Jared Heinrich has fought fires for the Modesto Fire Department for 11 years.

Surrounded by smoke and flames and dirty air, getting cancer is never far from his mind.

"This is an inherently dangerous job that we do and you can't protect from all smoke inhalation, especially in the wild land," said Heinrich, who works out of Modesto's Fire Station 1.

To ease the minds of the more than 100 firefighters at the department, the firefighters union contacted CancerDogs of Canada.

The cancer screening service company uses specially trained Beagles and Hounds to detect the odor of all types of cancer in a person's exhaled breath.

"When we receive masks, we transfer them to pill bottles. The pill bottles are presented to the dog and the dog will systematically sniff each sample. If they smell cancer, they'll put their paw to indicate," said CancerDogs founder Glenn Ferguson.

A dermatological test and blood test is then recommended for further confirmation.

Ferguson says it has a 95 percent accuracy rate for detecting cancer or pre-cancer.

Testing on 20,000 firefighters with 40 different departments around the country has been conducted since testing began in 2011.

In the first test conducted by the Modesto Fire Department two years ago, no samples came back positive for cancer.

Jared Heinrich has battled fires in Modesto 11 years.

Contracting cancer is not far from his mind.

“This is an inherently dangerous job that we do and you can’t protect from all smoke inhalation especially in the wild land," says Heinrich.

But there is an unconventional way to detect it: through the use of cancer sniffing dogs in Canada.

“The idea of job related cancer actually weighed pretty heavily on them. Unfortunately we’ve had quite a few guys out of here develop cancer prior to leaving or actually leaving work," says Modesto firefighter Jeremy Eldredge.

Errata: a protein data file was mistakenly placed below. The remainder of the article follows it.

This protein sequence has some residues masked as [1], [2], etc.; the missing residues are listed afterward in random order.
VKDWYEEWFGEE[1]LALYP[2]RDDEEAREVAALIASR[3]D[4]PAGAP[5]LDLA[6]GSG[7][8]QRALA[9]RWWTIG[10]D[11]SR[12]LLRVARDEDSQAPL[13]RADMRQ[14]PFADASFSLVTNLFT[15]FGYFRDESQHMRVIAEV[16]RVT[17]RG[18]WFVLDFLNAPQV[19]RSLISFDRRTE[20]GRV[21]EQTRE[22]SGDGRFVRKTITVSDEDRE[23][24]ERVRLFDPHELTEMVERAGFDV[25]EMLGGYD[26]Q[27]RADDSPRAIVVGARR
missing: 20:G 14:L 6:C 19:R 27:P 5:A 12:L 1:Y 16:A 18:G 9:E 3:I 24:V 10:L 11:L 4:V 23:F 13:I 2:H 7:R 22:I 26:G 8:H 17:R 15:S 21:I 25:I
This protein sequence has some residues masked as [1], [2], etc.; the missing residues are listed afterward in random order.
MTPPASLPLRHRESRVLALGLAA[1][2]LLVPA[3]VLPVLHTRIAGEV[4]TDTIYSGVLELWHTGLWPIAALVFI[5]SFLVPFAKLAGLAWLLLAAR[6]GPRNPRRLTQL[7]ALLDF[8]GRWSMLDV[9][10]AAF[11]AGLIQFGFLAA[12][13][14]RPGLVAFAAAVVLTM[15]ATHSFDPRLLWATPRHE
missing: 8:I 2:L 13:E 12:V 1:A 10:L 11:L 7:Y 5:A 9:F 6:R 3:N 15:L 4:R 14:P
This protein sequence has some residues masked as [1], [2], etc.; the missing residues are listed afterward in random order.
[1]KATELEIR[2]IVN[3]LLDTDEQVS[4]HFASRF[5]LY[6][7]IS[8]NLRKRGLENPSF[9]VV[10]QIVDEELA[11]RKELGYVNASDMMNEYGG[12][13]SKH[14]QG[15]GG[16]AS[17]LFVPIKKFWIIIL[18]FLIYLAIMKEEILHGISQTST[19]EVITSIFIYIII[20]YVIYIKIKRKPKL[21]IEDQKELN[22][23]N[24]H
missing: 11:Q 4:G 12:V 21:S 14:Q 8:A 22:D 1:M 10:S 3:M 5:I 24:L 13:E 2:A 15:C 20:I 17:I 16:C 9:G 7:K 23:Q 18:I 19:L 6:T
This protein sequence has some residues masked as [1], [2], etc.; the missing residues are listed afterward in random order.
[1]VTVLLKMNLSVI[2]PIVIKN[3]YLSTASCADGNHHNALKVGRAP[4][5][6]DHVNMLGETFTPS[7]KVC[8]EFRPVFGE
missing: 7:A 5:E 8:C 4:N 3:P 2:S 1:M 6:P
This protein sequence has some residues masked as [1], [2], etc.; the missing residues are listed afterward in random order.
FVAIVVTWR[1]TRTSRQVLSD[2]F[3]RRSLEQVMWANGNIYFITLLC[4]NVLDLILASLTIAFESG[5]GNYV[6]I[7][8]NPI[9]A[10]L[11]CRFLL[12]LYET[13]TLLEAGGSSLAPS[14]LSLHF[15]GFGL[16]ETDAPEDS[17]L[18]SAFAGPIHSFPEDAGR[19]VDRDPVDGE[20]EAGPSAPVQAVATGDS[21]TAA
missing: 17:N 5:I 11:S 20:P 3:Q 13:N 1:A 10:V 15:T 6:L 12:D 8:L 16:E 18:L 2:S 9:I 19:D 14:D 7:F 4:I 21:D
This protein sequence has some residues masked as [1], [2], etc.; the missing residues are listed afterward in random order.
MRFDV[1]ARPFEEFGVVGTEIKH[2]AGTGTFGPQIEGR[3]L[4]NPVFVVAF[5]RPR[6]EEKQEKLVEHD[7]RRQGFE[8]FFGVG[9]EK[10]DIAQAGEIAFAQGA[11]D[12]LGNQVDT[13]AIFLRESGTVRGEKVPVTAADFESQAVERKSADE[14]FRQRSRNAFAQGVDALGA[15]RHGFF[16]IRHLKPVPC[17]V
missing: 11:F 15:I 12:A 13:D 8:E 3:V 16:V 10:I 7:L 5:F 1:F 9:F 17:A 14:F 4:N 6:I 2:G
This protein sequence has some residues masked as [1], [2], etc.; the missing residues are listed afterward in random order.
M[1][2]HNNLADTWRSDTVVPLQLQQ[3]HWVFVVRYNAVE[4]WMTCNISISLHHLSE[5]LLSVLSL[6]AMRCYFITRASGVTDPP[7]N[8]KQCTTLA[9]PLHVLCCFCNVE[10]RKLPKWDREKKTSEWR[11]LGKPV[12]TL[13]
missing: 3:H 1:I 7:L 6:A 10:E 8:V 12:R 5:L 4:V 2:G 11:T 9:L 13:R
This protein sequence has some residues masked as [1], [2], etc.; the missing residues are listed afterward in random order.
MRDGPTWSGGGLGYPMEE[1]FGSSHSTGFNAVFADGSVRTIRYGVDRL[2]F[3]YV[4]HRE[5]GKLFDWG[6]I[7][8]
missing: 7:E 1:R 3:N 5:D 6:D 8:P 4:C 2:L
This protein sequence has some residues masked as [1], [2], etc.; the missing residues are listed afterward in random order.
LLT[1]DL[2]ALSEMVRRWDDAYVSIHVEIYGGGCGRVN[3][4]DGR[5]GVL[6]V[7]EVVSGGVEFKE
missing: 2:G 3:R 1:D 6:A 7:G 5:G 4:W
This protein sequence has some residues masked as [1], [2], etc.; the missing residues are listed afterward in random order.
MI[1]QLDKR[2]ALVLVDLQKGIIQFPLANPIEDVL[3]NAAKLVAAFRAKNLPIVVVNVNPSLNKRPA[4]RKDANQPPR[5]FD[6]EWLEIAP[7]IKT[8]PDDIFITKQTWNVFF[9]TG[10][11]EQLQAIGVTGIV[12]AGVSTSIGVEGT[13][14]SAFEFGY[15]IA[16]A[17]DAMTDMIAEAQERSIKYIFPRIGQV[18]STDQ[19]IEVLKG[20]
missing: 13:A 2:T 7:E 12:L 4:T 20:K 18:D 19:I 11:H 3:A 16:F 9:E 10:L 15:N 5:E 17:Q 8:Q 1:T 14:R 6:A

Since 2011, CancerDogs of Canada has tested 20,000 firefighters from 40 departments across the U.S.

Firefighters breathe for 10 minutes into surgical masks and then mail them to the lab in Ottawa.

Four beagles and hounds paw a diagnosis nearly instantaneously.

The accuracy rate for detection is 95 percent.

And there is a big reason for the testing with dogs.

A five-year government study ending in 2015 showed higher rates of certain types of cancer for firefighters than the general public.

The National Institute for Occupational Safety and Health (NIOSH) studied 30,000 firefighters who served in Chicago, Philadelphia and San Francisco Fire Departments between 1950 and 2010.

Among the findings, the chance of lung cancer diagnosis or death increased with the amount of time spent at fires.

This is the second time Modesto firefighters have submitted samples. The first time was two years ago.

Jason Hernandez, who has worked in the department for over a year, did it for the first time.

“It’s a sense of security for both myself and my family. One of the big things it could be or have a pre-determination of cancer. Not at this very moment, but in the future," says Hernandez.

According to CancerDogs, 20-30 percent of samples submitted will sniff positive for cancer.

So far, no one is positive in Modesto and they hope it stays that way.